Hospital car parking charges not scrapped, but increased? Funding for St Albans-based charities cut, and VAT increases set to push them to the wall? And, as Karen Carpenter once put it, we’ve only just begun.

As the Tory and Liberal Democrat parties increasingly morph into a single entity, clearly we can expect the Herts Advertiser to be cheerleader-in-chief for this two-headed beast.

I suspect that most people in St Albans – that anti-Tory majority Sandy Walkington loved to talk about – will be somewhat more uncomfortable, with the rhetoric and the reality.


Waverley Road, St Albans

Airport chaos

SIR - There was media coverage following a security investigation at Luton airport on the morning of Friday July 23. What has not been reported though was the truly appalling inconvenience faced by travellers during the three- to four-hour spell when the airport basically suspended all ground operations.

This was most especially apparent at check in where there was total communication failure, vast queues and lack of interest/concern by both airport and airline staff. There was not a single outgoing passenger via any airline who was not affected. Do please feed this back to the Chief Executive.

Perhaps he should also be told that on arrival now, passengers are waiting-on average-at least 50 minutes for their passports to be checked (certainly the case on 28/7). Is this the norm at any other international airport?

“In addition, please please please can Luton airport drop this stupid �1 “drop-off fee” – now called a “Priority” drop-off fee.

How can it be called a “Priority” if there there are no other drop-off options near the terminal – and in any case usually one of the three drop-off lanes are closed – and the pay machine has regularly failed throughout this summer period.

Was anyone else affected by any of these appalling incidents? If so, please write and complain.

Advice for anyone intending to use Luton either this summer or in the future – beware. You are in for a truly terrible customer experience.


Address supplied

Even a minority can make a difference

SIR – I write as a member of the ‘pool too small’ group. At last week’s Overview and Scrutiny (Public Services) committee meeting, Cllr Anthony Rowlands stated that we were a “minority group”.

However, 326 of our “pooltoosmall” group wrote letters of objection to the planning referral officer before the meeting on April 28. Mr Moorhouse said he had also received a petition with 731 signatures on it requesting a larger main pool.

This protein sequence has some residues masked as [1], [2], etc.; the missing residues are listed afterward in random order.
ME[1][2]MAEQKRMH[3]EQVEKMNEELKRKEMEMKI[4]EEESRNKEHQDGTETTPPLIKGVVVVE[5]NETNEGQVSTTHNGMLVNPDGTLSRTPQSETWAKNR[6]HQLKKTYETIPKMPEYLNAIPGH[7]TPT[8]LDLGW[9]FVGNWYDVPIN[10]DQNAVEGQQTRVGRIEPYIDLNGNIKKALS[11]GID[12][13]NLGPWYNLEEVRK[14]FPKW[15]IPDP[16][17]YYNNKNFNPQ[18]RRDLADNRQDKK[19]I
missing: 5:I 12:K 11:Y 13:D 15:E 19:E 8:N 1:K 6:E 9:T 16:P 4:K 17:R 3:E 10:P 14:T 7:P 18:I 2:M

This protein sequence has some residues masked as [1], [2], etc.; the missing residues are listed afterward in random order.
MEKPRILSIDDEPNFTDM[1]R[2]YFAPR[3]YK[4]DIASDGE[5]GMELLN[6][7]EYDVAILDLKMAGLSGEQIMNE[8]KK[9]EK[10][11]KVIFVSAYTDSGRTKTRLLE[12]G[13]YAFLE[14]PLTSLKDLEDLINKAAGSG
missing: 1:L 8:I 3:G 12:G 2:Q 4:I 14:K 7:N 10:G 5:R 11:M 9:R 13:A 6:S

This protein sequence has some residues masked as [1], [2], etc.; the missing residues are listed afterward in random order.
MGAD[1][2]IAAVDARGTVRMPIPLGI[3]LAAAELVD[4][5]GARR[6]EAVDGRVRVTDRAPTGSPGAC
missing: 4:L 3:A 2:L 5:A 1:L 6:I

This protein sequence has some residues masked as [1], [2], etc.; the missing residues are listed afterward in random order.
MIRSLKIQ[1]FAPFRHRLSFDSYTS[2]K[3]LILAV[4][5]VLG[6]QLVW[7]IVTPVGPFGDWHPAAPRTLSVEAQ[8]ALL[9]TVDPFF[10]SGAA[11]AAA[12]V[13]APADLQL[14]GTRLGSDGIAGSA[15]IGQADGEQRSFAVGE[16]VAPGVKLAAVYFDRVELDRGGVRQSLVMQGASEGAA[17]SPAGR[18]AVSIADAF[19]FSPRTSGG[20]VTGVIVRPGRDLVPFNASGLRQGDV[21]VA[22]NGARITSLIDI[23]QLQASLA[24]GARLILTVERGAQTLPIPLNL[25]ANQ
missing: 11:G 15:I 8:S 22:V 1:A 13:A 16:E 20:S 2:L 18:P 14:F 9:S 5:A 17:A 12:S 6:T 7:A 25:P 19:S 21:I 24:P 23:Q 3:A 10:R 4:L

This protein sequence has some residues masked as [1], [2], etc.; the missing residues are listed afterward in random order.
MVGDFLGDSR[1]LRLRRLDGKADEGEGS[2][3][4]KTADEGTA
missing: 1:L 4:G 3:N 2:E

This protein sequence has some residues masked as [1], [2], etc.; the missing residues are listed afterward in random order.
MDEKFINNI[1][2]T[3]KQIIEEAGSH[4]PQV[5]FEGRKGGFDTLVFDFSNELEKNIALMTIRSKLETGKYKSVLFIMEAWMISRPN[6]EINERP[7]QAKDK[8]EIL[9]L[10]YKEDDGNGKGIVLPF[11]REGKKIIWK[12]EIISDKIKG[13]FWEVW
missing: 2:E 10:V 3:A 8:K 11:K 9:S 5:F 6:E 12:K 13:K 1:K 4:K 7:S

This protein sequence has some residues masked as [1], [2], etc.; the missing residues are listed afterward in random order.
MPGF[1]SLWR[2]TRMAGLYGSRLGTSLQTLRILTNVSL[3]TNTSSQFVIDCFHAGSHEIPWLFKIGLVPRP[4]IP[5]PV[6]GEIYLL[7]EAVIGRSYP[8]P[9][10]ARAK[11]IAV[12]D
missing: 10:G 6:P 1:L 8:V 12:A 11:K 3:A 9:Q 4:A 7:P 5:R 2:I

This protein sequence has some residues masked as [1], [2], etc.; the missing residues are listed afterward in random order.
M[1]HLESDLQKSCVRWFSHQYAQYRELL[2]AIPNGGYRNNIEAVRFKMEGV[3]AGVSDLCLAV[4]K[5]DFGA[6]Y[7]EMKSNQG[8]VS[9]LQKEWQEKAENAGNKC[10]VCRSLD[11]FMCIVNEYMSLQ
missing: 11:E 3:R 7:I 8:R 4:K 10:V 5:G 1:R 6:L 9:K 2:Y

If my maths is correct this adds up to 1,057 people asking for a bigger main swimming pool.

Of the 599 people who responded to the council’s consultation last summer (2009) holidays, 59.1 per cent (SADC figure) or 354 people preferred option 2.

As neither option offered a larger main swimming pool (only a 25 m x 8 lanes) the only choice was for the add-on bling.

I really don’t agree that we are a minority group. Mr Rowlands should watch the Henry Fonda film 12 Angry Men to see how opinions can be altered by just one man on a jury of 12 if he still thinks we are.


Park Avenue, St Albans

Recycling madness has gone too far

SIR – In response to the letter regarding maggots in bins from Ms Tonkin (Herts Advertiser, July 29). A tip from Australia, put all meat trimmings in the freezer until collection day.

What has prompted this letter, is that I have been left a notice on my recycling boxes, to separate glass from plastics, etc., now the collection men have to empty another box with four items in!

What are we paying extortionate council tax for? Most people are of the opinion recycling is a con to please unelected Greens.

Returning to maggots in bins, what about people who bothered to get married and buy a place, now stuck in a one-bedroomed flat due to the credit crunch, with a baby and of course nappies?

Does Ms Tonkin advocate using terry nappies? The detergent pollutes the waterways and electric dryers would have to be used as no outside space to dry them.

So a car journey has to be made to the dump every other week. How green is that?

I feel that holier than thou people like Ms Tonkin are responsible for wheely bins cluttering up our streets and for the useless wind turbines.


Down Edge, Redbourn